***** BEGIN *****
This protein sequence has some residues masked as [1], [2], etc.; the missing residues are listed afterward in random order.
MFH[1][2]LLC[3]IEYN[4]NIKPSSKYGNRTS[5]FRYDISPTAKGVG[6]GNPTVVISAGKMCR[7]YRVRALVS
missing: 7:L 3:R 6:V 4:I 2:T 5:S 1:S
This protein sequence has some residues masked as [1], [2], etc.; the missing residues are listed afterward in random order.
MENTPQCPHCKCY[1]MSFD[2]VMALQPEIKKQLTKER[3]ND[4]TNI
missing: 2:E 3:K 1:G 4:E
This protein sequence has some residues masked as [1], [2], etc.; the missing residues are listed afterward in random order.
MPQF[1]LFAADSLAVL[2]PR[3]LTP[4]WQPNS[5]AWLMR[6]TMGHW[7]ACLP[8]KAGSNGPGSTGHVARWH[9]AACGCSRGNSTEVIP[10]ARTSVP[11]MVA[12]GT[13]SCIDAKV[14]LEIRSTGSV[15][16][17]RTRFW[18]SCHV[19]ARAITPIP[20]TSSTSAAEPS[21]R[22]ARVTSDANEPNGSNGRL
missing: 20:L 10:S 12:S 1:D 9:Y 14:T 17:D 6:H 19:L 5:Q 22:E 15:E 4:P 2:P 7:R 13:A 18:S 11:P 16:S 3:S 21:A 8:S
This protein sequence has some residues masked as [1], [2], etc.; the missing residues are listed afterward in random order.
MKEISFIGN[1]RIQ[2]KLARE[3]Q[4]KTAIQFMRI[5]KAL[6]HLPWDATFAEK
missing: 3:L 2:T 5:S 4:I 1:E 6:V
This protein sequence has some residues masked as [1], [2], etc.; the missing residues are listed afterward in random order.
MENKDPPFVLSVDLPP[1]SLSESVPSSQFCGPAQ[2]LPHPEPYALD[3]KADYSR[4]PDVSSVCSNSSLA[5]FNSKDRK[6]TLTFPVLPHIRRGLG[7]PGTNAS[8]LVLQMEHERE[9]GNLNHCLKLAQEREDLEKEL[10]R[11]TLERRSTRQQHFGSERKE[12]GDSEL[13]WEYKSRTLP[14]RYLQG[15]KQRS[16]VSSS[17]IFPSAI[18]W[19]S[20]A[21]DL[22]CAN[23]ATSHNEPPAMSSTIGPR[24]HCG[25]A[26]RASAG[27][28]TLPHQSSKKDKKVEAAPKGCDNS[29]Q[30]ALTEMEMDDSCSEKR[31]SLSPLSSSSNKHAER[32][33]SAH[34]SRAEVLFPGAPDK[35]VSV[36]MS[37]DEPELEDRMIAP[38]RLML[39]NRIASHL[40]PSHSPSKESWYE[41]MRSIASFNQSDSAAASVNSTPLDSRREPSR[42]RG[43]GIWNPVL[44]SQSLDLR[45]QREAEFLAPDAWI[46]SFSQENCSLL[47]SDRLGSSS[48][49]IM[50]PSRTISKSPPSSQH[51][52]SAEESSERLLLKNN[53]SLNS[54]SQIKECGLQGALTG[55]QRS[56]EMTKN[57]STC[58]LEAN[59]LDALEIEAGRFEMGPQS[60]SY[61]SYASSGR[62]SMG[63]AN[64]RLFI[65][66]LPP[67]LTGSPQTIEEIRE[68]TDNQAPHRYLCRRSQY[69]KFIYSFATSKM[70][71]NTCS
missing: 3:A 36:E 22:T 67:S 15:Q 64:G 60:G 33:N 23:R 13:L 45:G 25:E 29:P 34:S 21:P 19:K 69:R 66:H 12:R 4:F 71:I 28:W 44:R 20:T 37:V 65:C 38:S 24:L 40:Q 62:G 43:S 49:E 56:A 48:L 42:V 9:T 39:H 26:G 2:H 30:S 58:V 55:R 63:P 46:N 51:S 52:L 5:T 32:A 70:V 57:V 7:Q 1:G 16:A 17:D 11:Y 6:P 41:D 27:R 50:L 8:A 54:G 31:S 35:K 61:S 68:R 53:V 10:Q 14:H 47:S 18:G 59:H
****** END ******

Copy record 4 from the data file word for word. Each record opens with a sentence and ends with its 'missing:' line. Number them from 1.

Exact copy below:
This protein sequence has some residues masked as [1], [2], etc.; the missing residues are listed afterward in random order.
MKEISFIGN[1]RIQ[2]KLARE[3]Q[4]KTAIQFMRI[5]KAL[6]HLPWDATFAEK
missing: 3:L 2:T 5:S 4:I 1:E 6:V